Top Union Boss Huffs and Puffs, But Cannot Blow the Facts Down

Top Union Boss Huffs and Puffs, But Cannot Blow the Facts Down

(Source: June 2010 Forced-Unionism Abuses Exposed) It doesn’t take a Sherlock Holmes or an Hercule Poirot to deduce that state policies promoting “exclusive” union bargaining and forced union dues and fees in the public sector have played a major role in driving multiple states to the verge of insolvency this year.  All it takes is the willingness to look at, and respect, the facts. In 2009, according to respected labor economists Barry Hirsch and David Macpherson, 41% of public employees nationwide were subject to a contract negotiated by their employer with a union monopoly-bargaining agent. However, in 22 states, none of which authorize forced union dues for government employees and most of which don’t authorize public-sector union monopoly bargaining, either, fewer than 30% of public servants were unionized.  Not one of these 22 low public-sector-unionization states was to be found on Business Insider’s list, published just last month, of the nine states “most likely to default.” 

'Mandatory Union Membership' Is PLA's Purpose

'Mandatory Union Membership' Is PLA's Purpose

Committee President Mark Mix: The Right to Work movement and its allies are challenging President Obama’s 2009 executive order promoting union-only "project labor agreements" on federal taxpayer-funded public works. (Source: June 2010 NRTWC Newsletter) Ohio Town Council Cuts Through Big Labor/White House Fog  Marietta, which has only about 15,000 residents, but enjoys a place of honor as the oldest city of any size in Ohio, is located more than 230 miles outside the Washington, D.C., Beltway.  And from the vantage point of Marietta's community building at Lookout Park, where the town council considered adoption of a so-called "project labor agreement" (PLA) on May 13, it appears to be far easier to see and state the obvious than it is at the White House or on Capitol Hill.  This spring, building trades union bosses lobbied furiously to convince the council's seven members to impose a Big Labor PLA on employees and firms seeking to participate in the renovation of the town's former Ohio Bureau of Employment Services building into a new municipal court facility.  Parkersburg Marietta Construction and Building Trades Council union President Bill Hutchinson claimed, time and again, that the reason he and his cohorts were twisting arms to get a PLA was to ensure that "local" workers got the jobs.  Finally, at the council's May 13 meeting, Councilman Jon Grimm decided to test building trades union bosses' sincerity.  Mr. Grimm called attention to the provision in the PLA mandating that 50% of any contractor's employees be registered with the union and pay union dues, even if they weren't union members, and didn't want to join.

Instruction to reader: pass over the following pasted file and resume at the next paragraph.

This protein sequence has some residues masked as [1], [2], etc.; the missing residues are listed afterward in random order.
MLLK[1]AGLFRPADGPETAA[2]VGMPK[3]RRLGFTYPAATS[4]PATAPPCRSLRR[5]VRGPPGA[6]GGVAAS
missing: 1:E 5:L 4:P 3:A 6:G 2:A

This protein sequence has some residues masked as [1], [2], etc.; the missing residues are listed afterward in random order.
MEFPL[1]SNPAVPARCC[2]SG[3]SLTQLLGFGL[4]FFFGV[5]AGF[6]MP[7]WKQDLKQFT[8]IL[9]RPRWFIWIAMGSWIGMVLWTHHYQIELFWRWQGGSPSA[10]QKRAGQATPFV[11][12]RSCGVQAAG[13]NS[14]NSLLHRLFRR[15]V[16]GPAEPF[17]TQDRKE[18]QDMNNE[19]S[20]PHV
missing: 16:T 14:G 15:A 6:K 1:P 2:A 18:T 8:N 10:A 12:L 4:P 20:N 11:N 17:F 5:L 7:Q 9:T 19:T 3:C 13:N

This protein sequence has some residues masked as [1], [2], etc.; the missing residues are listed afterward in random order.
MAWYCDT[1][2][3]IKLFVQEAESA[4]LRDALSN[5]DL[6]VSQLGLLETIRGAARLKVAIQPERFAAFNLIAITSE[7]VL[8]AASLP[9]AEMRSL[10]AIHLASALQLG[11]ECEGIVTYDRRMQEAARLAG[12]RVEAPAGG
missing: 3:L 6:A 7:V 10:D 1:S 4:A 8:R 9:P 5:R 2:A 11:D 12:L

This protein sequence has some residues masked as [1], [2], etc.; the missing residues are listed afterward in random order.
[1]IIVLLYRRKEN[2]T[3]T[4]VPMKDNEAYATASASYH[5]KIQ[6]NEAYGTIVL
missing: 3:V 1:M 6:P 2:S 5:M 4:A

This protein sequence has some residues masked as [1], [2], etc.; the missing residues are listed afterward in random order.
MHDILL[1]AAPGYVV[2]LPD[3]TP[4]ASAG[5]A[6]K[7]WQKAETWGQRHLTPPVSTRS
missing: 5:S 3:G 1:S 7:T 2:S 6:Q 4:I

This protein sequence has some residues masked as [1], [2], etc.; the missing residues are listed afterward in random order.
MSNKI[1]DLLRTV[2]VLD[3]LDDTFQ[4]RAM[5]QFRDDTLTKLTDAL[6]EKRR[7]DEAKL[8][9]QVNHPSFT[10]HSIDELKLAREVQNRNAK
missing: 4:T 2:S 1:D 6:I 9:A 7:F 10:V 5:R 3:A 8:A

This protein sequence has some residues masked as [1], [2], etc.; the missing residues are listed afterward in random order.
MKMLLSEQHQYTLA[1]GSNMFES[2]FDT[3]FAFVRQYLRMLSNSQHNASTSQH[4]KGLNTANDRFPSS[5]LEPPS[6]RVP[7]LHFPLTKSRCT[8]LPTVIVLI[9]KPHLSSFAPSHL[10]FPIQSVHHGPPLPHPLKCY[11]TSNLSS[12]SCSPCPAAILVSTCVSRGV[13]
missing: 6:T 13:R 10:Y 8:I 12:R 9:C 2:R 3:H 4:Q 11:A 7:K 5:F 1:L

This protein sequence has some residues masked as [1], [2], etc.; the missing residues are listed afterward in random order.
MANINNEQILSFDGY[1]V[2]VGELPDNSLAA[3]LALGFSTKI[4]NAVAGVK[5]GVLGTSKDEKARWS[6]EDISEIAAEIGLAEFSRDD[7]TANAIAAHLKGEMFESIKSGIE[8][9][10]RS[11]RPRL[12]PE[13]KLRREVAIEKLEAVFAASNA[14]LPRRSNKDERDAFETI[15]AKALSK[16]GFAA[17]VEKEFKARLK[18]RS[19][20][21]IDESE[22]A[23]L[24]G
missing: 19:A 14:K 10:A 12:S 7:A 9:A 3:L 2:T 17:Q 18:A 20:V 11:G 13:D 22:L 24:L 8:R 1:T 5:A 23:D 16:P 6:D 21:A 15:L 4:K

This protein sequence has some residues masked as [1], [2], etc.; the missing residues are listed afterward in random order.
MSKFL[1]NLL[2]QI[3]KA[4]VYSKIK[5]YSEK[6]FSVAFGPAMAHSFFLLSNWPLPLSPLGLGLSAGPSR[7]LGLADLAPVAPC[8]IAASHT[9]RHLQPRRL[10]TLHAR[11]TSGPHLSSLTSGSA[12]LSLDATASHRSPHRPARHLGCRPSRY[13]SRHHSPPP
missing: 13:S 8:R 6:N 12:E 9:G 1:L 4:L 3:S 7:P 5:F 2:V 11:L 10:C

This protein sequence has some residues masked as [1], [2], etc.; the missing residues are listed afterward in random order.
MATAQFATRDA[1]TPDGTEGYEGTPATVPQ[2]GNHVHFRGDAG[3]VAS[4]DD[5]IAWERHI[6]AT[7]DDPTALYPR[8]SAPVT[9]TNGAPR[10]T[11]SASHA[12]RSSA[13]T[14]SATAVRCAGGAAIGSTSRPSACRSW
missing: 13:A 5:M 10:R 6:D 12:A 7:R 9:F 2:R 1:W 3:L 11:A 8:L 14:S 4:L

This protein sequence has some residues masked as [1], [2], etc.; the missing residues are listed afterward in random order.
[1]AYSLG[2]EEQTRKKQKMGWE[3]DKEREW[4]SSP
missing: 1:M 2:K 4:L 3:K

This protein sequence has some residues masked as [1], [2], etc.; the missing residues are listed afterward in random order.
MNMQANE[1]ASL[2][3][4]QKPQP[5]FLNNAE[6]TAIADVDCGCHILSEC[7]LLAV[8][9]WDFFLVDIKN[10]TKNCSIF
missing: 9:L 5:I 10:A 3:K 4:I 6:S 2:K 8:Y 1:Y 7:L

'Mandatory Union Membership' Is PLA's Purpose

'Mandatory Union Membership' Is PLA's Purpose

Committee President Mark Mix: The Right to Work movement and its allies are challenging President Obama’s 2009 executive order promoting union-only "project labor agreements" on federal taxpayer-funded public works. (Source: June 2010 NRTWC Newsletter) Ohio Town Council Cuts Through Big Labor/White House Fog  Marietta, which has only about 15,000 residents, but enjoys a place of honor as the oldest city of any size in Ohio, is located more than 230 miles outside the Washington, D.C., Beltway.  And from the vantage point of Marietta's community building at Lookout Park, where the town council considered adoption of a so-called "project labor agreement" (PLA) on May 13, it appears to be far easier to see and state the obvious than it is at the White House or on Capitol Hill.  This spring, building trades union bosses lobbied furiously to convince the council's seven members to impose a Big Labor PLA on employees and firms seeking to participate in the renovation of the town's former Ohio Bureau of Employment Services building into a new municipal court facility.  Parkersburg Marietta Construction and Building Trades Council union President Bill Hutchinson claimed, time and again, that the reason he and his cohorts were twisting arms to get a PLA was to ensure that "local" workers got the jobs.  Finally, at the council's May 13 meeting, Councilman Jon Grimm decided to test building trades union bosses' sincerity.  Mr. Grimm called attention to the provision in the PLA mandating that 50% of any contractor's employees be registered with the union and pay union dues, even if they weren't union members, and didn't want to join.